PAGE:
It was an astonishing, hard-fought — and painfully bittersweet — struggle for rising tennis star Naomi Osaka to nail a long-dreamed-of victory against her idol, Serena Williams, on Saturday. After Williams’ angry confrontation over controversial penalties in the match, the women stood side-by-side and helped each other through the fallout of the match.
The 20-year-old ace trounced Williams 6-2, 6-4 in her upset victory in the U.S. Open. She became the first Japanese Grand Slam champion.
But Osaka’s accomplishment was marred by controversial penalties against Williams, 37, who became increasingly upset with umpire Carlos Ramos, saying again and again: “It’s not fair, it’s not fair.” She complained that women are held to a higher standard of comportment on the court than men. Osaka later expressed regret for what happened.
As the trophy ceremony began and the crowd booed, Williams moved to the sobbing Osaka and put an arm around her shoulder, eventually drawing a smile from her young rival.
“She played well and this is her first Grand Slam,” Williams told the crowd. “Let’s make this the best moment we can, we’ll get through it. Let’s give everyone credit where credit’s due. Let’s not boo anymore. We’re going to get through this. Let’s stay positive. Congratulations, Naomi. No more booing!”
Osaka told the audience: “I know that everyone was cheering for her and I’m sorry it had to end like this. It was always my dream to play Serena in the U.S. Open finals so I’m really glad I was able to do that.”
A tearful Osaka, who has idolized Williams for years, said later at a post-match press conference: “When I step on the court, I’m not a Serena fan. I’m just a tennis player playing another tennis player. But when I hugged her at the net, I felt like a little kid again.”
As for Williams’ conflicts with Ramos, Osaka said: “I didn’t know what was going on, I was just trying to focus. Since it was my first Grand Slam final, I didn’t want to get overwhelmed.”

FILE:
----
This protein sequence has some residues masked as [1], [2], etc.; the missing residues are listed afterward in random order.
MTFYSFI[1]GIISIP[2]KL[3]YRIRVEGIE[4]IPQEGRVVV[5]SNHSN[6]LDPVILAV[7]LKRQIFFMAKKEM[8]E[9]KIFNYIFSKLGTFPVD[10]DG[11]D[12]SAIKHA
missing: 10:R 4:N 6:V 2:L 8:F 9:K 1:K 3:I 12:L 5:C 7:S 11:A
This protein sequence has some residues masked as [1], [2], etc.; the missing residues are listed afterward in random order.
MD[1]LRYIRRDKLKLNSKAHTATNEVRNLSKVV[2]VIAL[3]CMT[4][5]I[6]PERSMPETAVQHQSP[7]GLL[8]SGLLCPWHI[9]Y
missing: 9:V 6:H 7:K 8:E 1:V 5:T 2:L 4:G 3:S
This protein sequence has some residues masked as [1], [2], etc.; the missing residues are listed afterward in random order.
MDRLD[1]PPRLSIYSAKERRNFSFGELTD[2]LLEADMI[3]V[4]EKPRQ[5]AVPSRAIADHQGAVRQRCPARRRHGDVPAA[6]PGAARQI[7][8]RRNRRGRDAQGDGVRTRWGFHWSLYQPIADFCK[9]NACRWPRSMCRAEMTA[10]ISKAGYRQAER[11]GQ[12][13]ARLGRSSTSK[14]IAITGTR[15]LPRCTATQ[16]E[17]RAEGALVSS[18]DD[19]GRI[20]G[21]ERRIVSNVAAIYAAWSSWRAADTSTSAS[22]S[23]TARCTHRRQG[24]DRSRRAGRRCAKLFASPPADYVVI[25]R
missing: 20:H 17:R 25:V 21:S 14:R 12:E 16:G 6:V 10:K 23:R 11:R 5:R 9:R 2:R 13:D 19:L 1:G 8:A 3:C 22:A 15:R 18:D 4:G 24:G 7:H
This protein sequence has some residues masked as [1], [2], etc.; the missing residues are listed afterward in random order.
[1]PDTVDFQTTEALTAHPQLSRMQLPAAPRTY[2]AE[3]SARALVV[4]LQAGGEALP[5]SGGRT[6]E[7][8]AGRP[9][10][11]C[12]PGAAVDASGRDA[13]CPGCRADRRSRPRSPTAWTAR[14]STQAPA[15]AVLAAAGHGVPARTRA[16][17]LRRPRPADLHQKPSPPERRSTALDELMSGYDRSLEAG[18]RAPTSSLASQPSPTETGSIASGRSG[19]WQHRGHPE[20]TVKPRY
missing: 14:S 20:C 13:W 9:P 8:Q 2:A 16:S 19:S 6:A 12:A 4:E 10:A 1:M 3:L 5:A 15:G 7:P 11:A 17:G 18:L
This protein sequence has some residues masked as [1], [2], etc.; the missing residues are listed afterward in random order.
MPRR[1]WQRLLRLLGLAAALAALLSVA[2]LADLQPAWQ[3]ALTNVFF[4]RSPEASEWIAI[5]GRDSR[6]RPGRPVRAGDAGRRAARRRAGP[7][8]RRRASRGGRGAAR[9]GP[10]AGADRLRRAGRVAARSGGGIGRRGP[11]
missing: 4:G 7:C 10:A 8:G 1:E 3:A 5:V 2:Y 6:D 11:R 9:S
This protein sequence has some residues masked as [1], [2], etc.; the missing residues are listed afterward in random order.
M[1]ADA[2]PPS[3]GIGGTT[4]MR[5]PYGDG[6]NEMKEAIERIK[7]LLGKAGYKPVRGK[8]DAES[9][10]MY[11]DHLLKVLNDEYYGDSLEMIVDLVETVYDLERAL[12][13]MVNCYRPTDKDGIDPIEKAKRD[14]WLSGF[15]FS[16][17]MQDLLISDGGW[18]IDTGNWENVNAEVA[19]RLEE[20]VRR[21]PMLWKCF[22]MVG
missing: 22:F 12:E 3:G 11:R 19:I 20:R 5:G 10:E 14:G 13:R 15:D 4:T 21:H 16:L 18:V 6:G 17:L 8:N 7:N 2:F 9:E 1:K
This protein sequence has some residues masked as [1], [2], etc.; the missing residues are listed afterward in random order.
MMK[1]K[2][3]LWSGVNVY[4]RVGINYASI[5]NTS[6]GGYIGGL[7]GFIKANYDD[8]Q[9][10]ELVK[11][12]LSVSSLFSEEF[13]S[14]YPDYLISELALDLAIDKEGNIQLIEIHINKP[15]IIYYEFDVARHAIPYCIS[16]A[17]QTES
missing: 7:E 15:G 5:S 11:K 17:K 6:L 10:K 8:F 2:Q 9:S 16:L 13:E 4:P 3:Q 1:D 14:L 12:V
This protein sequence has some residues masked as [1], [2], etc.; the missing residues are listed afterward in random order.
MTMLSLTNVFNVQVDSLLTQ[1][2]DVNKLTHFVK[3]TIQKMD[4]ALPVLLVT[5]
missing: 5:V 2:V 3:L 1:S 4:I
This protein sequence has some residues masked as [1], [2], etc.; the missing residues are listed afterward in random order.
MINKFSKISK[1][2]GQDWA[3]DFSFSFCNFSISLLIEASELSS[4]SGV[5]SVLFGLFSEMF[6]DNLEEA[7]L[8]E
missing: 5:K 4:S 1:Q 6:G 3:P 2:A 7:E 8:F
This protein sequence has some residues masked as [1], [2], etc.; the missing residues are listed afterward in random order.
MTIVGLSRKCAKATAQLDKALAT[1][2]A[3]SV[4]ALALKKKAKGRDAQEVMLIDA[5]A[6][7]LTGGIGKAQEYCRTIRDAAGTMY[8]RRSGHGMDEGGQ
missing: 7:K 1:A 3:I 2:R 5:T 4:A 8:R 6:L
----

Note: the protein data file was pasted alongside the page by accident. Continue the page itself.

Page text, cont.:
It was Osaka’s first time in a Grand Slam final. She was born in Japan to a Japanese mom and Haitian dad. She was raised in the United States, and plays for Japan.
The ugly drama of her dreamed-of match began when Ramos accused Williams of receiving coaching signs from her coach, who was in the stands. Williams denied receiving coaching. Ramos then issued a point penalty against her when Williams later broke her racket in frustration during play. When Williams blasted him as a “thief” because he “stole a point” from her, Ramos penalized her an entire game in the second set, boosting Osaka’s lead from 4-3 to 5-3.
Osaka battled for the win with big, powerful strokes, like a younger version of Williams herself, some sports observers noted. She also played with a steely resolve before an audience clearly rooting for Williams. The New Yorker said earlier this week that she looks like the “next best tennis player in the world.”
She won $3.8 million in prize money for the event, and the victory will no doubt attract several new lucrative endorsement deals.
“Osaka has incredible long-term potential because of her age, multicultural appeal and on-the-court talent,” an industry expert in celebrity branding told Forbes. “Her sense of humor is endearing.”
Williams praised her playing. “She was so focused ... whenever I had a break point, she came up with some great serve,” said Williams.
Despite the turmoil Williams and Osaka hugged full on at the end of the match, and Williams smiled warmly at Osaka. Williams had been hoping to win her 24th Grand Slam title to tie the record set 45 years ago to the day by Margaret Court at the U.S. Open.
The WTA said in a statement that there are “matters that need to be looked into that took place during the match,” adding: “For tonight, it is time to celebrate these two amazing players, both of whom have great integrity.”
USTA president Katrina Adams hailed Williams’ defense of Osaka on the podium as a “class move from a true champion.”
Despite Williams’s support for Osaka, she remained angry about the decisions by Ramos, calling it “sexist.” It “blows my mind,” she said.